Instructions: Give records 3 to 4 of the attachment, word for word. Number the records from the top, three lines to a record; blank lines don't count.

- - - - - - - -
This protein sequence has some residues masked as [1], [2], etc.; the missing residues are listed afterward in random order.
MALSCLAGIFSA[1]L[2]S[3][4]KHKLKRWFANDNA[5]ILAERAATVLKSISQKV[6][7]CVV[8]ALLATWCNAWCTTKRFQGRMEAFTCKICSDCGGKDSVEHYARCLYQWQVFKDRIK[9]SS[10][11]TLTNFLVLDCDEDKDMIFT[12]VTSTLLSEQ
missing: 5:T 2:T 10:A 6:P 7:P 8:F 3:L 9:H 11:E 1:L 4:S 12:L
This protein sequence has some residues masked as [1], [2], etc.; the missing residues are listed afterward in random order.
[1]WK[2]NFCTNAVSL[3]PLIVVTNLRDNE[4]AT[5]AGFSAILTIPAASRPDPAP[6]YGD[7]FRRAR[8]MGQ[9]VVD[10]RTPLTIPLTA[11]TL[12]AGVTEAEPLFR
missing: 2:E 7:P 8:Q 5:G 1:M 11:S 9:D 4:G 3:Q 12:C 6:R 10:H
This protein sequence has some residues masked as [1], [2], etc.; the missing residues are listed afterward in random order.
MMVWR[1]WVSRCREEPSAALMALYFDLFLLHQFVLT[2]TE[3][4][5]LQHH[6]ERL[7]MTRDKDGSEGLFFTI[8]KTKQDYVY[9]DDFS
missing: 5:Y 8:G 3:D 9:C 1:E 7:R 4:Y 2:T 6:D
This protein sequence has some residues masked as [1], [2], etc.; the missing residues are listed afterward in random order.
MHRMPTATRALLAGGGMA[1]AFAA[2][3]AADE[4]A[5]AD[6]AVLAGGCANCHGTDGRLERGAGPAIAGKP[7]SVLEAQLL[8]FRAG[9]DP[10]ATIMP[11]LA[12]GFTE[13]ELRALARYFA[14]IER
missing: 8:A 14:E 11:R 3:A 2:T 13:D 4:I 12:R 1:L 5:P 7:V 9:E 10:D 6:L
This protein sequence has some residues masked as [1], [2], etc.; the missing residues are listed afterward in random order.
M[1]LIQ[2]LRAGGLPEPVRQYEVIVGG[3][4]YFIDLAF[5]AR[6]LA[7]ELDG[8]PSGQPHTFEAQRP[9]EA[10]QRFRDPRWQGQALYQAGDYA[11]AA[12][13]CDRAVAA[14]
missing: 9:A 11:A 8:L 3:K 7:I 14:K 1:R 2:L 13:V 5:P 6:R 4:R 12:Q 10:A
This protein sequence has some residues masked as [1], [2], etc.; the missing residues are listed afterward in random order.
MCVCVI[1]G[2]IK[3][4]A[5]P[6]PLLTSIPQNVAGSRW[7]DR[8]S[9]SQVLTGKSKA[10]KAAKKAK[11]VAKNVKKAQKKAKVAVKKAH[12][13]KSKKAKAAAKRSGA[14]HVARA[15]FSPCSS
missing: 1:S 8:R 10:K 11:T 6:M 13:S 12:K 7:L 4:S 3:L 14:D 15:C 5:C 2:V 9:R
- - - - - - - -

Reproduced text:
This protein sequence has some residues masked as [1], [2], etc.; the missing residues are listed afterward in random order.
MMVWR[1]WVSRCREEPSAALMALYFDLFLLHQFVLT[2]TE[3][4][5]LQHH[6]ERL[7]MTRDKDGSEGLFFTI[8]KTKQDYVY[9]DDFS
missing: 5:Y 8:G 3:D 9:C 1:E 7:R 4:Y 2:T 6:D
This protein sequence has some residues masked as [1], [2], etc.; the missing residues are listed afterward in random order.
MHRMPTATRALLAGGGMA[1]AFAA[2][3]AADE[4]A[5]AD[6]AVLAGGCANCHGTDGRLERGAGPAIAGKP[7]SVLEAQLL[8]FRAG[9]DP[10]ATIMP[11]LA[12]GFTE[13]ELRALARYFA[14]IER
missing: 8:A 14:E 11:R 3:A 2:T 13:D 4:I 12:R 1:L 5:P 7:V 9:E 10:D 6:L